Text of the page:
LONDON — Six weeks of vacation a year. Retirement at 60. Thousands of euros for having a baby. A good university education for less than the cost of a laptop.

LONDON — Six weeks of vacation a year. Retirement at 60. Thousands of euros for having a baby. A good university education for less than the cost of a laptop.

The system known as the European welfare state was built after World War II as the keystone of a shared prosperity meant to prevent future conflict. Generous lifelong benefits have since become a defining feature of modern Europe.

Now the welfare state — cherished by many Europeans as an alternative to what they see as dog-eat-dog American capitalism — is coming under its most serious threat in decades: Europe's sovereign debt crisis.

Deep budget cuts are under way across Europe. Although the first round is focused mostly on government payrolls — the least politically explosive target — welfare benefits are looking increasingly vulnerable.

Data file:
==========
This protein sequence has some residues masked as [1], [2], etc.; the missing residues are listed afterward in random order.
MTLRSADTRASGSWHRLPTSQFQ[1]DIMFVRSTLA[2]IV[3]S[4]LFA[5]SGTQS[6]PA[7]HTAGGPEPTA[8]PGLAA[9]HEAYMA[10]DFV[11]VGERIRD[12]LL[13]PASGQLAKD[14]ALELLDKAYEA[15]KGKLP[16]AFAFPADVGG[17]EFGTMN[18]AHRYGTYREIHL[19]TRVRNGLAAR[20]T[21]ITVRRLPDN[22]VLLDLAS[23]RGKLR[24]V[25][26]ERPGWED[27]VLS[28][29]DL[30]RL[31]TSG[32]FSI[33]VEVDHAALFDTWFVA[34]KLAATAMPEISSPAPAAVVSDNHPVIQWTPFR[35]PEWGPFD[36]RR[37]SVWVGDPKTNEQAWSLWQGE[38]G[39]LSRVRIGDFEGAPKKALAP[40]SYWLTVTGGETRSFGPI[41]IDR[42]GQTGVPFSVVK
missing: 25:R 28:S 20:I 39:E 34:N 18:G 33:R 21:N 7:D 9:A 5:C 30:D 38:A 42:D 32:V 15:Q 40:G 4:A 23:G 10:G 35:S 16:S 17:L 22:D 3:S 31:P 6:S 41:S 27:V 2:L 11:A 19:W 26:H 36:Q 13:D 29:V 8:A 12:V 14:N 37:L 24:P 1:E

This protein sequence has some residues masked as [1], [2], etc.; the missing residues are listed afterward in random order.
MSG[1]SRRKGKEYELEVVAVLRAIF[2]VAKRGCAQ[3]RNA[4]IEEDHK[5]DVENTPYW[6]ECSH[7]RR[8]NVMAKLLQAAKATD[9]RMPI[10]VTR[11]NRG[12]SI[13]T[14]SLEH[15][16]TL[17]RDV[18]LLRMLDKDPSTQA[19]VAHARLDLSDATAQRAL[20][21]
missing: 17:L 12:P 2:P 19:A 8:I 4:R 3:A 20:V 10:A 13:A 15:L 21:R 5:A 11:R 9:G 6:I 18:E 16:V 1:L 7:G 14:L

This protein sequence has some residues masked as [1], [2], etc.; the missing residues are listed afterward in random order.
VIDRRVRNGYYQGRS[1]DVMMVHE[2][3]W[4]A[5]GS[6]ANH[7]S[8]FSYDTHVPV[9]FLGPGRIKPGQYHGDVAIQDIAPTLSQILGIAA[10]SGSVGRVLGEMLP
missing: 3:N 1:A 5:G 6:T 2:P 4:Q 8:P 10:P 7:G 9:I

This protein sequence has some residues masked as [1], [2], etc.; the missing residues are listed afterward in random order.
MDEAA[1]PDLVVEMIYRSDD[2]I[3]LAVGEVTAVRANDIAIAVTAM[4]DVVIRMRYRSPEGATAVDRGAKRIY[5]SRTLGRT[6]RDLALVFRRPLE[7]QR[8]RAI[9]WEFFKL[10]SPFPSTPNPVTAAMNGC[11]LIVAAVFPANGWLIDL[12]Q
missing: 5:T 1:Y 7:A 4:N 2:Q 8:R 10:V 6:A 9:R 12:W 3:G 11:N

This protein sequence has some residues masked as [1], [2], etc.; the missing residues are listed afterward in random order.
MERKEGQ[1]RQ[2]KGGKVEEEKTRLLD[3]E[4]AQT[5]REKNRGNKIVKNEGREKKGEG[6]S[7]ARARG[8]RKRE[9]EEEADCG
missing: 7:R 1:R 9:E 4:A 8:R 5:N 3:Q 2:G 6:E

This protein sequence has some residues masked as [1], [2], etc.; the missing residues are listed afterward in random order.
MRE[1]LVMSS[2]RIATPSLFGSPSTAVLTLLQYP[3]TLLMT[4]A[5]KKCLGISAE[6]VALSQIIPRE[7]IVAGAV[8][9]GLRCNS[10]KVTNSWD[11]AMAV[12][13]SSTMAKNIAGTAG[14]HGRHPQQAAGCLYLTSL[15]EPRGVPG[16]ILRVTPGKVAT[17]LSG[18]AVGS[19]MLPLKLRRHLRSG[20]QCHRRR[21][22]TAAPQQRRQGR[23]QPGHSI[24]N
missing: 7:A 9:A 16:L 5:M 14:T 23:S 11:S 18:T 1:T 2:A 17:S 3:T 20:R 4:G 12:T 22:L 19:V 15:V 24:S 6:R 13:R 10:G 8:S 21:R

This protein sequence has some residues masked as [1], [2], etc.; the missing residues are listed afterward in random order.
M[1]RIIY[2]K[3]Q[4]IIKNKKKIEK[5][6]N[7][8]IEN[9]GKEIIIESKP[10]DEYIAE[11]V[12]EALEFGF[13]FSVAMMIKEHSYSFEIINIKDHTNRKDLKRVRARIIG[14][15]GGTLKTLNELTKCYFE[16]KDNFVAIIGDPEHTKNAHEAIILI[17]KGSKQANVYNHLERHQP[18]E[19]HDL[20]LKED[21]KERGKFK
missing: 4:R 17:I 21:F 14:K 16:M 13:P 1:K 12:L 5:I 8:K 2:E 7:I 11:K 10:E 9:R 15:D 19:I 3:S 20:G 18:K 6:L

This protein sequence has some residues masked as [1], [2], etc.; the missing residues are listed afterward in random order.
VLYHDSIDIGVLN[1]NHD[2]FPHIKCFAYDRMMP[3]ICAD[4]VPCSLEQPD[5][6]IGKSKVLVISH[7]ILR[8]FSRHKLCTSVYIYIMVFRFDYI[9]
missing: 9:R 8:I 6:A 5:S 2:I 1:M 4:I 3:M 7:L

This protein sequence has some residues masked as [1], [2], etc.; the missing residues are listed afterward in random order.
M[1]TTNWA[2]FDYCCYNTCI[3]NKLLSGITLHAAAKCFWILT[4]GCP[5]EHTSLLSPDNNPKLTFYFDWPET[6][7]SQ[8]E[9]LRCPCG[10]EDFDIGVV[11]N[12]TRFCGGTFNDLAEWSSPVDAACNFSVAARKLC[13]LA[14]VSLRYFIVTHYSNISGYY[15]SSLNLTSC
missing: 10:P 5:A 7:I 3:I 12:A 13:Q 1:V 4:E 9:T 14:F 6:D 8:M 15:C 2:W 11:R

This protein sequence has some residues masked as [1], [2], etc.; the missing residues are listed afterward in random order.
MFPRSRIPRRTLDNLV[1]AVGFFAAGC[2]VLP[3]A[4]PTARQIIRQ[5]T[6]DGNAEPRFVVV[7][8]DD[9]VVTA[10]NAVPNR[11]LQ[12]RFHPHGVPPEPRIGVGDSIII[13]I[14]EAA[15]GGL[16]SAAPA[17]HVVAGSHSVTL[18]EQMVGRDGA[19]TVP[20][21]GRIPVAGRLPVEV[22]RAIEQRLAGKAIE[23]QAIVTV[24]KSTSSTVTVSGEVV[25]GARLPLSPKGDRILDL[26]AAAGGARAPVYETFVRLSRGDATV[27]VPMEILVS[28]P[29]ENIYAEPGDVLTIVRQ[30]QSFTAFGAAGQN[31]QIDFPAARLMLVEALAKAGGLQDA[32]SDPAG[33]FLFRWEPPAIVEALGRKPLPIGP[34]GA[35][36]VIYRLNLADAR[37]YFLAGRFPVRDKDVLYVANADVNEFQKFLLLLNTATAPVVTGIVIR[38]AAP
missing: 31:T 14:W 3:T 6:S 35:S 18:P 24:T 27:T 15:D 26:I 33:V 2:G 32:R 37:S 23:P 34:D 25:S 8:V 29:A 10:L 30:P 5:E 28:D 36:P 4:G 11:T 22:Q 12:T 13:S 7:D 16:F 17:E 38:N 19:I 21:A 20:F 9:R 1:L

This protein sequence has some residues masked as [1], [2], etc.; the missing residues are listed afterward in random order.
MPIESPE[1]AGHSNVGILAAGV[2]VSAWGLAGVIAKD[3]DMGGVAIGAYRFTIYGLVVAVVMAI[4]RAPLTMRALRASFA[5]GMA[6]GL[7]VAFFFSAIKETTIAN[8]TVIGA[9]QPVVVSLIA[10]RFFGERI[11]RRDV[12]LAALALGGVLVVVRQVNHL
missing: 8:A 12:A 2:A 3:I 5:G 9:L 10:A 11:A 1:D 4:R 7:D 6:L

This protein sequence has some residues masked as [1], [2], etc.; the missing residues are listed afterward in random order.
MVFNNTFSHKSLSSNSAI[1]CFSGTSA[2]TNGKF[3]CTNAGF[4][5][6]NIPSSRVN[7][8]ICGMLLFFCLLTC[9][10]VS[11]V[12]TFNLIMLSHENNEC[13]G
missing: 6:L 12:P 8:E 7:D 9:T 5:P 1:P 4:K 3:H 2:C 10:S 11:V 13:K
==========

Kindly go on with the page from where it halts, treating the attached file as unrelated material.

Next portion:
"The current welfare state is unaffordable," said Uri Dadush, director of the Carnegie Endowment's International Economics Program. "The crisis has made the day of reckoning closer by several years in virtually all the industrial countries."

Germany will decide next month just how to cut at least $3.75 billion from the budget. The government is suggesting for the first time that it could make fresh cuts to unemployment benefits that include giving Germans under 50 about 60 percent of their last salary before taxes for up to a year.

That benefit itself emerged after cuts to an even more generous package about five years ago. "We have to adjust our social security systems in a way that they motivate people to accept regular work and do not give counterproductive incentives," German Finance Minister Wolfgang Schaeuble told news weekly Frankfurter Allgemeine Sonntagszeitung on Saturday.